Cuala’s Michael Fitzsimons, centre, with hurlers Chris Crummey and Eoghan O’Donnell at the launch of Subaru’s link-up with Dublin. Picture: Conor McCabe photography

MICHAEL Fitzsimons was an unlikely hero for Dublin three months ago when he put in a man of the match performance to beat Mayo in the All-Ireland final replay.
But the full-back knows that he will have to fight all over again for a starting spot in this year’s league and championship campaigns.
The Cuala man had not started a championship game for Dublin since 2014 until he was parachuted in to replace David Byrne in the much-anticipated replay.
With the O’Byrne Cup kicking off a new year, the competition for places on Jim Gavin’s panel is likely to be fiercer than ever in 2017. And, speaking at the launch of Dublin GAA’s new partnership with Subaru, Fitzsimons noted how his performance against Mayo is unlikely to give him a head start in Gavin’s mind.
“I can’t tell what Jim Gavin thinks!” he said. “There is a huge amount of competition so I am under no illusions that I am in a better position than any other year.
“Each year I go in, I want to improve myself and I hope if I do that I should be in a good position to start.”
Dublin’s win saw the Boys in Blue retain the Sam Maguire for the first time in 39 years and with talk of the treble likely to reach fever pitch come August, Fitzsimons dismissed notions of the team getting caught talking about such matters.
“Hopefully there won’t be [too much talk about it].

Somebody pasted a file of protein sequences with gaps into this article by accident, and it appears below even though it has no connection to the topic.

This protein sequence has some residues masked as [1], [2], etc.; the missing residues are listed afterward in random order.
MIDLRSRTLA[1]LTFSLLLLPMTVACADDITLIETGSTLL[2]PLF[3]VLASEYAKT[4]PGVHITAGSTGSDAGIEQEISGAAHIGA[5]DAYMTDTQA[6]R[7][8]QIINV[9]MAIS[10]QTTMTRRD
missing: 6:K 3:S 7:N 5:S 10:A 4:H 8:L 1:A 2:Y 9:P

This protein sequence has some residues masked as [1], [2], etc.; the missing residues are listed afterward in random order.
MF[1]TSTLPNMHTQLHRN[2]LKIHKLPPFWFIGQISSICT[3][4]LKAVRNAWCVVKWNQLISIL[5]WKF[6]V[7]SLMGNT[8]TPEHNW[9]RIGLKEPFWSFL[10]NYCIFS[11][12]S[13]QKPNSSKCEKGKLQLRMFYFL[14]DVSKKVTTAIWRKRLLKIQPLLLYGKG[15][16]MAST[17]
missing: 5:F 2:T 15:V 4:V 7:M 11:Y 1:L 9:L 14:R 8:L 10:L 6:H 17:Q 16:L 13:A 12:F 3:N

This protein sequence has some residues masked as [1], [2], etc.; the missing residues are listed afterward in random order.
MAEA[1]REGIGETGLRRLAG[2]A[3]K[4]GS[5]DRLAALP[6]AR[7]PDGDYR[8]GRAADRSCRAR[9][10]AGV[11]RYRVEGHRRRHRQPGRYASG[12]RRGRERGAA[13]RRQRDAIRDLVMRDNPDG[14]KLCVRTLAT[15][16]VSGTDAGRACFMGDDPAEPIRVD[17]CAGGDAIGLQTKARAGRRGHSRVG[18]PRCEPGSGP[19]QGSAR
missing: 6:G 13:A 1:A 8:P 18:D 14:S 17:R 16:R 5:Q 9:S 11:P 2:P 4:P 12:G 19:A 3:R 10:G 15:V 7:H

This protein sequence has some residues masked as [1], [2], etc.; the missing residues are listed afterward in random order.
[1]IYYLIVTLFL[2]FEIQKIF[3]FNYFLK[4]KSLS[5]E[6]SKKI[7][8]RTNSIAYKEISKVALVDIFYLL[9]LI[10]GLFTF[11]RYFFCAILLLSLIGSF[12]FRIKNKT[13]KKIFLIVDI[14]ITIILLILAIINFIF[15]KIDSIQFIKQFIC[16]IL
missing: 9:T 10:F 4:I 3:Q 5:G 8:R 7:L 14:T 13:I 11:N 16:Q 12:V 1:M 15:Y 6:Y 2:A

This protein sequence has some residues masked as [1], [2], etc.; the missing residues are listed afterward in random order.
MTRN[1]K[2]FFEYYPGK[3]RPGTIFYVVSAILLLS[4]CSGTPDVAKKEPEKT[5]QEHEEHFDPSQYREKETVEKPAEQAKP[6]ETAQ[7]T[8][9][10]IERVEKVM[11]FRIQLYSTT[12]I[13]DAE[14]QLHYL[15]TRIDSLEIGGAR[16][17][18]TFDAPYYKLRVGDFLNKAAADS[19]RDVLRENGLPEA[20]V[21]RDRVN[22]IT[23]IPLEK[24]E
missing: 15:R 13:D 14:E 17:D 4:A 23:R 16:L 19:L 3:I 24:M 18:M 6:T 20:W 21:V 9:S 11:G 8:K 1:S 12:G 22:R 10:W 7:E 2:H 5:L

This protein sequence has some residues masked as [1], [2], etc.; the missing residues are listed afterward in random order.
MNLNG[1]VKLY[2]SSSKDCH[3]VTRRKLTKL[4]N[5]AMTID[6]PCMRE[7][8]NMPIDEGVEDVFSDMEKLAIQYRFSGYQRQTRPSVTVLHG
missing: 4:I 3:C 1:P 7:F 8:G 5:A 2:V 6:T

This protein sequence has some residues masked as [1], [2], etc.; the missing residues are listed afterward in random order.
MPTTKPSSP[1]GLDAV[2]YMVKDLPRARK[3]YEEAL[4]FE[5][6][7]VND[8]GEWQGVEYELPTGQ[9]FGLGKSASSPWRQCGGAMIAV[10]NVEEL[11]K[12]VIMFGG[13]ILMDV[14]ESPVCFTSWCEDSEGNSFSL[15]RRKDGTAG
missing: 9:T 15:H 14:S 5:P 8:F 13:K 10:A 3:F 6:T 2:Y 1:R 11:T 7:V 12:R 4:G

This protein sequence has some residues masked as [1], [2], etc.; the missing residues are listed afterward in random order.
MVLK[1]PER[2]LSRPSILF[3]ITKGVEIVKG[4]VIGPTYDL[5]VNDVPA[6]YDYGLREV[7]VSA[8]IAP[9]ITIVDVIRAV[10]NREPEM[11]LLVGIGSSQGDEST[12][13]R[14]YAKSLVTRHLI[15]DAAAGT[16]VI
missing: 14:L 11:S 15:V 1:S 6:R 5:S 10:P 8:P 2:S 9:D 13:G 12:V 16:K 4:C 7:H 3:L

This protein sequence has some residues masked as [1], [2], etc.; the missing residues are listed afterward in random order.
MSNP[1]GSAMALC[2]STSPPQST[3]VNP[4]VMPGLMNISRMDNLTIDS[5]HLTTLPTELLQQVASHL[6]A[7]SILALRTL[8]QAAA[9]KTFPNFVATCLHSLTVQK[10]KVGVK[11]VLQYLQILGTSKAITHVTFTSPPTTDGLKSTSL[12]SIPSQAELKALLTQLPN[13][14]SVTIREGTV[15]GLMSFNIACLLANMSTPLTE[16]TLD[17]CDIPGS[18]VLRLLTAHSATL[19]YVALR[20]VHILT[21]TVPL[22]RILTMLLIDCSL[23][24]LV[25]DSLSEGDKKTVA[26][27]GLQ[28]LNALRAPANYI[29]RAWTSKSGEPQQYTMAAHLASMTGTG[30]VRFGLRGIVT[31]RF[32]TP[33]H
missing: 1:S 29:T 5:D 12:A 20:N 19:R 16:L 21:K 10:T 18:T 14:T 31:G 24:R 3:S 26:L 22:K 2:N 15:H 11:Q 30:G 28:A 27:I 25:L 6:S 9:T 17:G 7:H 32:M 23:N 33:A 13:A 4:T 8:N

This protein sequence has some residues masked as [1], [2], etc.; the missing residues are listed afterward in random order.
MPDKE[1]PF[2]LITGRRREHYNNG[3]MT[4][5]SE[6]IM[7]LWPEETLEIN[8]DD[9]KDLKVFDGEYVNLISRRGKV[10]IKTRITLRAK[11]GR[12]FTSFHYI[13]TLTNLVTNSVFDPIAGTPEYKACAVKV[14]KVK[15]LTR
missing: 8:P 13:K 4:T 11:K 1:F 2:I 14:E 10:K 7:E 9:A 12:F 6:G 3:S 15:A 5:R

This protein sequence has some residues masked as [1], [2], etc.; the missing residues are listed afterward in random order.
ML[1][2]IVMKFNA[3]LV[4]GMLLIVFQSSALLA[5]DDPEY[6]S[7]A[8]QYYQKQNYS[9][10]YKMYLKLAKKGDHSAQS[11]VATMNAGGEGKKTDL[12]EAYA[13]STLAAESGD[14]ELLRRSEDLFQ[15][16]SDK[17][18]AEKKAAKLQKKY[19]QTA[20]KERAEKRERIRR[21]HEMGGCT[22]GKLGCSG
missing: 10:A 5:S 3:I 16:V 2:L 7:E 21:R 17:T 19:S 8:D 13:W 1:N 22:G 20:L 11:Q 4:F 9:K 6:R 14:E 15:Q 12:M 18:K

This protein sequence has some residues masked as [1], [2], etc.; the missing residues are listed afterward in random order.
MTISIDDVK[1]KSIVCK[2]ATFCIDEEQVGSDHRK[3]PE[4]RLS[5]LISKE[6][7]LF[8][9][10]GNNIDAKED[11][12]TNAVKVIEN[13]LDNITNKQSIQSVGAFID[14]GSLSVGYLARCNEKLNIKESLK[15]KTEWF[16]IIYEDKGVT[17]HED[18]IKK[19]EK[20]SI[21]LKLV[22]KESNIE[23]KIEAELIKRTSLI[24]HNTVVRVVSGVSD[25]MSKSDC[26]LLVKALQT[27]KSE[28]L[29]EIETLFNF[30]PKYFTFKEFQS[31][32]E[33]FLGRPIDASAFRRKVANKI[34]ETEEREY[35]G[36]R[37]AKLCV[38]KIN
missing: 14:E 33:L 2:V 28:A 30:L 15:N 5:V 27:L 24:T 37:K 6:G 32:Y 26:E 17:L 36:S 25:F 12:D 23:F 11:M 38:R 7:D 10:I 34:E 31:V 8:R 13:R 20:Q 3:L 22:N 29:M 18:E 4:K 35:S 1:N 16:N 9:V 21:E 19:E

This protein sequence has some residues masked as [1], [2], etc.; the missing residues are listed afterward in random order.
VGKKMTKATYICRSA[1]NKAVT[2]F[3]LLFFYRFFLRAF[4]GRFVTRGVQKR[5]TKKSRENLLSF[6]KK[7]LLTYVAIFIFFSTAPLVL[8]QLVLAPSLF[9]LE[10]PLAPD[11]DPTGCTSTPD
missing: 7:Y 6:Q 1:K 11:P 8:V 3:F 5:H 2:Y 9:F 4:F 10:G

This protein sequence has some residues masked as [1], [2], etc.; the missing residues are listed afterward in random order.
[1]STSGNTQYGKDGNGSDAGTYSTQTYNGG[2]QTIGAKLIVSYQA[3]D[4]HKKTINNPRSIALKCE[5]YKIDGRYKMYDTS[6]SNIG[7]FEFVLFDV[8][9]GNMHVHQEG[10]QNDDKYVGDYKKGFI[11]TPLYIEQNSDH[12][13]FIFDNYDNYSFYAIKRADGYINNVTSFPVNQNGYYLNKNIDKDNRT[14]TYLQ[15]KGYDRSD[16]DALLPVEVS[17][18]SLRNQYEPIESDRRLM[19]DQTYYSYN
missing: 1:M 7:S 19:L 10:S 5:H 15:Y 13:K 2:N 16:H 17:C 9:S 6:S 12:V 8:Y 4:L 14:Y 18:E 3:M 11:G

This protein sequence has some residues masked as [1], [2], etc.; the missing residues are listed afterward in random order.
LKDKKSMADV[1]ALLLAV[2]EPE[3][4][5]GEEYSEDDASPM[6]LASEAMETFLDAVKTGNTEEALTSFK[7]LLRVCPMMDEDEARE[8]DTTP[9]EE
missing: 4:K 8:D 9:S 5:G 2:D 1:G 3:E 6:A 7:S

“I think we got very used to it last year and, to be perfectly honest, I walked off the pitch after the final not thinking about the two in a row. I think previously, in 2011, it definitely would have gotten into our heads a little.”
Many players in Fitzsimons’ position would have understandably let the constant disappointment of sitting on the bench get the better of them, but the 27-year-old showed the kind of strong mentality that Gavin’s side has become known for.
“I think I am beyond self-doubt. When I was younger, self-doubt would creep in but I think I am mature enough now not to fall down that pathway.
“[Not playing] does drive you on. You go through a range of emotions; frustration, anger but you just have to face the reality.
“Since 2013 onwards where there have been ups and downs in my season but I have learned a lot.
“Previously, if I wasn’t playing come the quarter-finals I would start trying to make drastic changes to my game during the summer, but I would start making mistakes because I was doing stuff I wasn’t doing week in week out. Now I trust in my own ability.”